The Federal Reserve published its recent Beige Book Report covering economic conditions of each banking district. Yesterday, the retail sector report of the Cleveland Federal Reserve was posted. Today, the following post covers economic conditions of Ohio manufacturing.
Reports from District factories indicate that demand was stable or rising during the past six weeks. Compared to year-ago levels, production was higher, with many contacts experiencing low double-digit increases. Several manufacturers noted that while their production levels declined recently–following seasonal trends–orders were above expectations. In general, manufacturers are fairly optimistic and expect at least modest growth during 2011. A few noted that lead times for the delivery of raw materials were getting longer, which they attributed to rising demand across industry sectors. Steel producers and service centers all reported that shipping volume had increased since our last survey, with shipments being driven by energy-related, transportation, and heavy equipment industries. Steel executives we spoke with have heightened expectations for business growth during 2011. District auto production showed a slight decline during November on a month-over-month basis. Compared to a year ago, domestic auto makers showed a substantial rise in production, while foreign nameplates posted a modest decline.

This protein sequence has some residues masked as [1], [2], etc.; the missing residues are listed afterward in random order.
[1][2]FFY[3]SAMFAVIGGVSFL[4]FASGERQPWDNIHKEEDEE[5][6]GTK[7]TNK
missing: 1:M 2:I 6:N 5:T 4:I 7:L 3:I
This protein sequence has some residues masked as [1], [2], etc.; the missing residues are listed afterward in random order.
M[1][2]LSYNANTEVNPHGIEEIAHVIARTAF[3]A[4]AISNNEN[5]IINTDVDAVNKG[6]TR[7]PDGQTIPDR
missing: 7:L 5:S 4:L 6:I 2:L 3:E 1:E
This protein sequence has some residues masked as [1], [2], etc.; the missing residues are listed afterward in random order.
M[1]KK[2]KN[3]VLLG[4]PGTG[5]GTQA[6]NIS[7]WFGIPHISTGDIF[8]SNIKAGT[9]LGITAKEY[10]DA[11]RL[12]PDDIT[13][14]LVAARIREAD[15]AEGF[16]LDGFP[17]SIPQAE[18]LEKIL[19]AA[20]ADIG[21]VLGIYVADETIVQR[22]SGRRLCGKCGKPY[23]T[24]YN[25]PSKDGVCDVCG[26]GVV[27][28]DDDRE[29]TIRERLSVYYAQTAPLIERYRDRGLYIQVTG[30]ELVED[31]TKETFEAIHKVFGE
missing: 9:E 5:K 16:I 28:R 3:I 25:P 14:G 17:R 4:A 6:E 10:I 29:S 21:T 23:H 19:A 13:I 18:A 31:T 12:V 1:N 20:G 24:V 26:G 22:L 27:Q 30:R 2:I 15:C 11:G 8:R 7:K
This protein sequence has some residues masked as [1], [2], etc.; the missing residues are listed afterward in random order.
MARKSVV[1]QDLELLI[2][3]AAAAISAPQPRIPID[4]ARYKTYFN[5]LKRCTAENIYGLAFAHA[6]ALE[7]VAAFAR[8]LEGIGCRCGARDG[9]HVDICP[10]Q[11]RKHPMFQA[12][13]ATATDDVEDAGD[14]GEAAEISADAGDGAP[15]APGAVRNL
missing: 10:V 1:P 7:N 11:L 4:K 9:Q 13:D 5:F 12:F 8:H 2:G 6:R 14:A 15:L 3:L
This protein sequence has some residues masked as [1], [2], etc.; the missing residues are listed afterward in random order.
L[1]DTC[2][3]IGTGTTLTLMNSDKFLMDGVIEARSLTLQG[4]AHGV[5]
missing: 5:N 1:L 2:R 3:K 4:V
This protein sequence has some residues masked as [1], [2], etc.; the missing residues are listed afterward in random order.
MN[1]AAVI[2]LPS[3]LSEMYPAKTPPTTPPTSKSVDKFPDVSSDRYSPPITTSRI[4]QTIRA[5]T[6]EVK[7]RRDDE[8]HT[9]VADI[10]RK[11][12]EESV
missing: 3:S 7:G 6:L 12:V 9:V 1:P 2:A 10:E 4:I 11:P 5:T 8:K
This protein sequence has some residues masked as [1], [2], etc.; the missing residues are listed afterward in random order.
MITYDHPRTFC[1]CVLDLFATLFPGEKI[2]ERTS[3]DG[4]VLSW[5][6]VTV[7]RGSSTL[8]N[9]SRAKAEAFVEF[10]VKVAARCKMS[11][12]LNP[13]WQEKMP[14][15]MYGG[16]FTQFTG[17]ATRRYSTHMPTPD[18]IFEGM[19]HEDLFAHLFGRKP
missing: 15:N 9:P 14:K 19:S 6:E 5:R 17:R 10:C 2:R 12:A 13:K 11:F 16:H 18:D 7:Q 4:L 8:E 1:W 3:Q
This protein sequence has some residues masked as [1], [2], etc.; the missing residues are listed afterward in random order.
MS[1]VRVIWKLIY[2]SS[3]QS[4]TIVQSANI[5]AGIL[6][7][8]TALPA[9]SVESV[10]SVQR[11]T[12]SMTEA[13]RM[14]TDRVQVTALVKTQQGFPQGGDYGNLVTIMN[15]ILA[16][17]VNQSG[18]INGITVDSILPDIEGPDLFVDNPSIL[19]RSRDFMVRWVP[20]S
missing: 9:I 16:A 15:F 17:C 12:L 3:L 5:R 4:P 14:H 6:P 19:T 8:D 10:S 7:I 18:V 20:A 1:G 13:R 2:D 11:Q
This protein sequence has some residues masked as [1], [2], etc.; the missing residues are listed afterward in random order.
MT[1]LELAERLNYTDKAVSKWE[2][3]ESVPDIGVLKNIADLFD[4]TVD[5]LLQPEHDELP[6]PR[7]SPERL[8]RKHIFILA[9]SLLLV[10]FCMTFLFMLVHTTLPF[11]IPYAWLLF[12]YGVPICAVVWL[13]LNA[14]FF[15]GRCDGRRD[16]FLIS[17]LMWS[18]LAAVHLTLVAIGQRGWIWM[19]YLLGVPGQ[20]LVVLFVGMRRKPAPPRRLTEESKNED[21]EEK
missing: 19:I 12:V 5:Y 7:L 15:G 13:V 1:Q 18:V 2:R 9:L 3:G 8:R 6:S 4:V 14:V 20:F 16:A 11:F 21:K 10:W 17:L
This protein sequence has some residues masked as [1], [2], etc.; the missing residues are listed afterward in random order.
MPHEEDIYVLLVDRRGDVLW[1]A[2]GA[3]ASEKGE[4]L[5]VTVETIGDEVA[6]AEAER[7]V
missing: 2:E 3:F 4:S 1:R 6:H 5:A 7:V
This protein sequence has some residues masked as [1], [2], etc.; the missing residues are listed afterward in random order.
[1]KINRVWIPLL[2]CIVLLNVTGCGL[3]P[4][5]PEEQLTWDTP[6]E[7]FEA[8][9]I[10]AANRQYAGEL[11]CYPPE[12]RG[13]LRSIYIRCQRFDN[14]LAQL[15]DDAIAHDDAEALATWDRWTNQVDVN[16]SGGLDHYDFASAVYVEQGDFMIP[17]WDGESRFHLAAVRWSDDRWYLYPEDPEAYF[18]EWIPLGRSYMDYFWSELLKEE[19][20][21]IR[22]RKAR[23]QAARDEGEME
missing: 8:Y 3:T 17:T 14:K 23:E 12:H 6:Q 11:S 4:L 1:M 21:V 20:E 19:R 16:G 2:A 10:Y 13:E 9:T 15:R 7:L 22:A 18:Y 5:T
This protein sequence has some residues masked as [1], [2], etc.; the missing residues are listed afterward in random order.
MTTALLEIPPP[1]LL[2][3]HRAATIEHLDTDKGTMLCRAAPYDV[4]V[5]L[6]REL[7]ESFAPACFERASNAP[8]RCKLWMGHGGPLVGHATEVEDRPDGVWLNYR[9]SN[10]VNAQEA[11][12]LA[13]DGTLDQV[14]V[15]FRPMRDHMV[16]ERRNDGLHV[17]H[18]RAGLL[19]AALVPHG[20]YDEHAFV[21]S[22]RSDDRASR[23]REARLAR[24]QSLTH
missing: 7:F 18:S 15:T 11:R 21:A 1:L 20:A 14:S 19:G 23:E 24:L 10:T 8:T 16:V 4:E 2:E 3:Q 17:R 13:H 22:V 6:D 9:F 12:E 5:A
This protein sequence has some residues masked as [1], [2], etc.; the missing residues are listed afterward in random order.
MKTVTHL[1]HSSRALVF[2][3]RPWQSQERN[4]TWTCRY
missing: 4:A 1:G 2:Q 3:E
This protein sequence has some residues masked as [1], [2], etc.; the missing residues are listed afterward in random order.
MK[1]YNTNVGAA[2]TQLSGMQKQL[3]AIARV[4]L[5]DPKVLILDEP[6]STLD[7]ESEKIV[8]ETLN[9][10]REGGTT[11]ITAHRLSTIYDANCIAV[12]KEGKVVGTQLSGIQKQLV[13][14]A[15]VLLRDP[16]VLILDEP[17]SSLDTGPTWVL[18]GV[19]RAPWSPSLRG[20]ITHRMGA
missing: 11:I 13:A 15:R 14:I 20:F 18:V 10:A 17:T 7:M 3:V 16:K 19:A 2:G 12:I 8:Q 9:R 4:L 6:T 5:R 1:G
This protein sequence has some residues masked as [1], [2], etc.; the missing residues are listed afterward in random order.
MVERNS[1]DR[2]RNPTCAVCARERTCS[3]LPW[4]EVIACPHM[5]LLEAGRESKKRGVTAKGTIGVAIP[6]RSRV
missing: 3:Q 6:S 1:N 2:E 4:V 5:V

Capacity utilization continues to trend higher, approaching what many of our respondents consider to be more normal rates. Inventories are close to targeted levels. Capital spending plans are conservative, with only a few of our contacts expecting to increase capital budgets for 2011. Outlays are aimed primarily at maintenance, equipment upgrades, and increasing production efficiencies. Prices for agricultural and metal commodities, steel, and scrap remain elevated, while the prices of most other raw materials have been stable. Several producers announced selective product price increases to reflect a rise in the cost of steel and agricultural commodities. Most contacts told us that they have expanded their permanent, full-time payrolls slightly since our last survey, and they will continue hiring at the same pace during 2011. Permanent new hires were largely salaried. To meet rising demand, employers are extending production hours or bringing in temporary hourly workers. Wage pressures are contained. Companies are continuing to restore merit increases and payments to 401K plans.